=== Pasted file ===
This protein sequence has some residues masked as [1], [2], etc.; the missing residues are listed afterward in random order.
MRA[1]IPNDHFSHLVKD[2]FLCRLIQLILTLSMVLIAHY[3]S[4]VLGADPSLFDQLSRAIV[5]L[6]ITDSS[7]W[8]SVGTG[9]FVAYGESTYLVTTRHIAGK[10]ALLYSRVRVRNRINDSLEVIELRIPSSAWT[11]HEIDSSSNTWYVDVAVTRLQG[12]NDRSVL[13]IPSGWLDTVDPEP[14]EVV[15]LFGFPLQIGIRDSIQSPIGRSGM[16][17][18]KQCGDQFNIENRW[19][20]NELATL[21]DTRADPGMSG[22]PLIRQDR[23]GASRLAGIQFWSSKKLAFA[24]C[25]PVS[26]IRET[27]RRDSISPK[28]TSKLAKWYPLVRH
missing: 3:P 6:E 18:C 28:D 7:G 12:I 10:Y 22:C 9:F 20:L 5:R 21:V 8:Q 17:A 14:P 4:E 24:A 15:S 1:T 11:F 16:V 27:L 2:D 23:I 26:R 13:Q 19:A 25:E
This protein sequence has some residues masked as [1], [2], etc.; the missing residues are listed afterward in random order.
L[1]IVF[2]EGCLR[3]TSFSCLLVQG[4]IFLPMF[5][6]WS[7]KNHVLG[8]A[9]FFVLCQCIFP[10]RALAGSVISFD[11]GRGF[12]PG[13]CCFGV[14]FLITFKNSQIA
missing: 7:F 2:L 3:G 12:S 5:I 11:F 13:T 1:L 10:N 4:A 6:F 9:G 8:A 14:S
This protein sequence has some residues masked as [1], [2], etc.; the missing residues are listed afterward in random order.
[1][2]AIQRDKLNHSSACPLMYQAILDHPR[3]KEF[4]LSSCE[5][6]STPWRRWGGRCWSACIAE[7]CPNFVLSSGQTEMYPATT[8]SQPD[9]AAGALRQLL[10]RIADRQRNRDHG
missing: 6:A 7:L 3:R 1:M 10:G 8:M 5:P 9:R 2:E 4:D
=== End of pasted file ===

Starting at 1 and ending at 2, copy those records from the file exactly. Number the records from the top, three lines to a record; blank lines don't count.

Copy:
This protein sequence has some residues masked as [1], [2], etc.; the missing residues are listed afterward in random order.
MRA[1]IPNDHFSHLVKD[2]FLCRLIQLILTLSMVLIAHY[3]S[4]VLGADPSLFDQLSRAIV[5]L[6]ITDSS[7]W[8]SVGTG[9]FVAYGESTYLVTTRHIAGK[10]ALLYSRVRVRNRINDSLEVIELRIPSSAWT[11]HEIDSSSNTWYVDVAVTRLQG[12]NDRSVL[13]IPSGWLDTVDPEP[14]EVV[15]LFGFPLQIGIRDSIQSPIGRSGM[16][17][18]KQCGDQFNIENRW[19][20]NELATL[21]DTRADPGMSG[22]PLIRQDR[23]GASRLAGIQFWSSKKLAFA[24]C[25]PVS[26]IRET[27]RRDSISPK[28]TSKLAKWYPLVRH
missing: 3:P 6:E 18:C 28:D 7:G 12:I 10:Y 22:C 9:F 20:L 5:R 21:V 8:Q 17:A 14:P 4:E 24:A 15:S 1:T 11:F 16:V 27:L 2:D 23:I 26:R 13:Q 19:A 25:E
This protein sequence has some residues masked as [1], [2], etc.; the missing residues are listed afterward in random order.
L[1]IVF[2]EGCLR[3]TSFSCLLVQG[4]IFLPMF[5][6]WS[7]KNHVLG[8]A[9]FFVLCQCIFP[10]RALAGSVISFD[11]GRGF[12]PG[13]CCFGV[14]FLITFKNSQIA
missing: 7:F 2:L 3:G 12:S 5:I 11:F 13:T 1:L 10:N 4:A 6:F 9:G 8:A 14:S